I’m at that stage when my writer’s draft is being scrutinised. It’s a vulnerable time. You think and hope your work is done, but it isn’t.
You need perspective from the words you’ve been jotting down. In the case of my present novel, “Mavis and Dot”, it has taken me ten years to complete, from idea to story. But, I used the word complete. It is not!
I’m resorting to my favourite manual to guide me. In Chapter 10 (Revising) of The Creative Writing Coursebook, Paul Magrs writes: “It’s often necessary and important to have other people look at your work during the revising stage. You can look at your own writing from all sorts of points of view, but the things that other members of a writing group can tell you will always surprise you… You can’t let yourself become precious about your work… or retrospectively defend its weakness.”
Within the same chapter, Julia Bell in her passage, Feeling the Burn, says, “To revise your own work you need to be able to look at it as if you were not the writer.”
Easier said than done and I was definitely feeling the burn this morning after a couple of pieces of (useful) feedback from beta readers, which nevertheless hurt and confused me to some extent.
I was at the tantrum stage: fighting my own corner, stamping my feet like a sulky toddler over opinions about my main characters – the stars of my story. What to do?
As always, if I am in a quandary, I walk and sort my thoughts.
I started along the tangled hedgerow of the old road to the town, where cow parsley, campanula, vetch, orchids and poppies competed with one another, smothering the grass verges.
I waved at Lino, who used to live in our watermill, as he cut hay in his field. Half was sorted into rows to be raked up, the other half was still to be done.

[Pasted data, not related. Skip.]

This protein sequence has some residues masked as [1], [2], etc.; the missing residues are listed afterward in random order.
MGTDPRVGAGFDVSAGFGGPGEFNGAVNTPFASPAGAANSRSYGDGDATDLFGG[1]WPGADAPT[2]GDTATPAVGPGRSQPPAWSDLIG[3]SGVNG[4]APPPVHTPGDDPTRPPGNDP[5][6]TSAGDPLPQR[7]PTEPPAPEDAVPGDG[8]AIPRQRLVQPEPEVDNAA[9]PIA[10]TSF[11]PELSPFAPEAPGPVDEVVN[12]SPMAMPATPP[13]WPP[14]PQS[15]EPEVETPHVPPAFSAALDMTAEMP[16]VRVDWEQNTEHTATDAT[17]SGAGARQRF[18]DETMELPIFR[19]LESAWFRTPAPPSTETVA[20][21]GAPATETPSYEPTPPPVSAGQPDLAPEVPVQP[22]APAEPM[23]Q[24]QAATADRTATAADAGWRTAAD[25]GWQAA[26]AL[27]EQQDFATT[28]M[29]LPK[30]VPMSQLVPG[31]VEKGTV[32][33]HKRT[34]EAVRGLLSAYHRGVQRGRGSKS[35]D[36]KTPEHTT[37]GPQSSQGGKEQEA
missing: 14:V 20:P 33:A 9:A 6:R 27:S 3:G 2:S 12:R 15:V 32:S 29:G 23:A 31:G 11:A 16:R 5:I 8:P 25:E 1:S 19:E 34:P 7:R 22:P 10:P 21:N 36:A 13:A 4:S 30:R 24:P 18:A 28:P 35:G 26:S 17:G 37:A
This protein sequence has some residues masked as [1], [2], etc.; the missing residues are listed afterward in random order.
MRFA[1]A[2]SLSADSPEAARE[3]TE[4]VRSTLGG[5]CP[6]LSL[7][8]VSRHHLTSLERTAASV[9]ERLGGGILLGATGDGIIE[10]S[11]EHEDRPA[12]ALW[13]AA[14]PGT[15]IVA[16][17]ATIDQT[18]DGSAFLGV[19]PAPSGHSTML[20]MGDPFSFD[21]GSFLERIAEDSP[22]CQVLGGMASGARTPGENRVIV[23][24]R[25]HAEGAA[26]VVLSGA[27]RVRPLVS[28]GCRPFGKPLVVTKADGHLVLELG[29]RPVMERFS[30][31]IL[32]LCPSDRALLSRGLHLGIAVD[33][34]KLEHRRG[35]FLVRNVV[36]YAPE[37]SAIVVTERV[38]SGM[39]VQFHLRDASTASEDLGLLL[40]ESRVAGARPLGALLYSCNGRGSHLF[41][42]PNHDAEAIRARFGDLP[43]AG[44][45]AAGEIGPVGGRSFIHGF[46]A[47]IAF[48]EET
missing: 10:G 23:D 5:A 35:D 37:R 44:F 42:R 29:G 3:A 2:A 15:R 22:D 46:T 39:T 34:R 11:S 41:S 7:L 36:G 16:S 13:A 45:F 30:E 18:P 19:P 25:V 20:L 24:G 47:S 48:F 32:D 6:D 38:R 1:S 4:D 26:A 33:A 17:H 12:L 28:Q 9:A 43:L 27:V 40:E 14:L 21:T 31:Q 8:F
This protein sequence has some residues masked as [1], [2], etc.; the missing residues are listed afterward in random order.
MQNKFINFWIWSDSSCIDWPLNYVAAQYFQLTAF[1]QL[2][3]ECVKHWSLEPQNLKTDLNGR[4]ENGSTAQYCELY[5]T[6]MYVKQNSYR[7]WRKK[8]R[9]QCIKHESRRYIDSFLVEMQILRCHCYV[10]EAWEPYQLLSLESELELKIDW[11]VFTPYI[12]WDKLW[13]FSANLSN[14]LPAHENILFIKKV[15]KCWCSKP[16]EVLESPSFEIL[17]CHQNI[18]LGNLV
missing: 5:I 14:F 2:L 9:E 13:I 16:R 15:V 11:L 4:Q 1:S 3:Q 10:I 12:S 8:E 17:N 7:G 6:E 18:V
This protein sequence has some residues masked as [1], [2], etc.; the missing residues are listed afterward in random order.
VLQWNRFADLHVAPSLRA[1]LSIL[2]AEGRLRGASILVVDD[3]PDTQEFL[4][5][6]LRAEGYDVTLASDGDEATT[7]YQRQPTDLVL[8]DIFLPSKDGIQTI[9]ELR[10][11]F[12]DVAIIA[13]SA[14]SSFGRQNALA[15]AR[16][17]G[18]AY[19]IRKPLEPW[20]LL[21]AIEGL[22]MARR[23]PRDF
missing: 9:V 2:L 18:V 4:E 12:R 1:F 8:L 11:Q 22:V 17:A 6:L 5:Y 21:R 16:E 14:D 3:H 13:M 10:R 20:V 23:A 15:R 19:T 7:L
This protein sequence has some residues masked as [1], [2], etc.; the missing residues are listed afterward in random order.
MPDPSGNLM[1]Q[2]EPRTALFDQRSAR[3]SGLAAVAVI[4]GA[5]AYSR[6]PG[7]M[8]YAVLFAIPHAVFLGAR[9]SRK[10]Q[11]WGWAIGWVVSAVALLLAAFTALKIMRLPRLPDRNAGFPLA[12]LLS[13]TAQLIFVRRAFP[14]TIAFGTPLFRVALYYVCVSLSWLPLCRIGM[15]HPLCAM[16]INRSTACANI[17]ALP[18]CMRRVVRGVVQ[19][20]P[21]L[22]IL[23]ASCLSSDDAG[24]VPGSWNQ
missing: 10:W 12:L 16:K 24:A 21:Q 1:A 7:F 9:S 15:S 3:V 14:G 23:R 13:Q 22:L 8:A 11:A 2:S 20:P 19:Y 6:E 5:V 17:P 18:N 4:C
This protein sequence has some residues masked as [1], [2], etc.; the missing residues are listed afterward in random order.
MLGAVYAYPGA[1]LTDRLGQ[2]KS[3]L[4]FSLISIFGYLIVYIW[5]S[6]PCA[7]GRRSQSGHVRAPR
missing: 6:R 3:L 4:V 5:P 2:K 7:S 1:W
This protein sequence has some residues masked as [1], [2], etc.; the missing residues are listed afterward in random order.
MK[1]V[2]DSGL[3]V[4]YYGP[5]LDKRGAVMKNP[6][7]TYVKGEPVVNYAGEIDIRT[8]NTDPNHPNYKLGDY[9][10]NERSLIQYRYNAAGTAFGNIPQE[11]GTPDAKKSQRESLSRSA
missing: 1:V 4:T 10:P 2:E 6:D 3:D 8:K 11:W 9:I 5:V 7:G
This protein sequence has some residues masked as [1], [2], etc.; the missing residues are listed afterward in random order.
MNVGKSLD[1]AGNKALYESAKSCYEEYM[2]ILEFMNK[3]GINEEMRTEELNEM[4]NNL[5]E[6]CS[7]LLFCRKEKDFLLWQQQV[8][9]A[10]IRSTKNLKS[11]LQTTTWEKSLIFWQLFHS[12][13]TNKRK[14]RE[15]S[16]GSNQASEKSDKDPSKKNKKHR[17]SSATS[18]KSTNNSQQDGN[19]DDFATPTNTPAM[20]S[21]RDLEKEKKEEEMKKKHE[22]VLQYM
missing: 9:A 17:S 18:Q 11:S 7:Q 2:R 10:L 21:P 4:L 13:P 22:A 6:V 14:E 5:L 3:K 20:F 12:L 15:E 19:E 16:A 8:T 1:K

Sauro’s makeshift green house was next along the way. Inside, tomatoes were still ripening, whilst raspberries were almost ready to harvest.
A neat pile of wood was stacked, ready for next winter. A job nearly done.
Bees buzzed in hives at the edge of a newly mown field. They are such hard workers and I lingered to watch them arrive and depart from their hives. They never stop.
I was three quarters of the way home when I passed through our neighbouring hamlet of San Patrignano. Professor Tocci’s vegetable garden was neat and tidy; evidence of hours of toil. By his daughter’s house, a beautiful rose bloomed.
On the last stretch, I gazed at a field of poppies and the hilltop with the village of Montebotolino perched on the edge. I seemed to have found perspective during my walk. I’d concluded that writing is a hobby, but also a job. If a job is worth doing, it’s worth doing properly, like the tasks I’d come across along my walk.
So, onwards with the revising. I need to listen, but I also need to be independent and, in James Friel’s words: “… in the end … be your own critic, be your own cheerleader, and there are days when you will need to be both.”
My next task is to make an honest appraisal of “Mavis and Dot”, by writing down my own doubts and anxieties. And then to move forward.
How do others cope at this stage? What strategies do you use? I’d love to hear.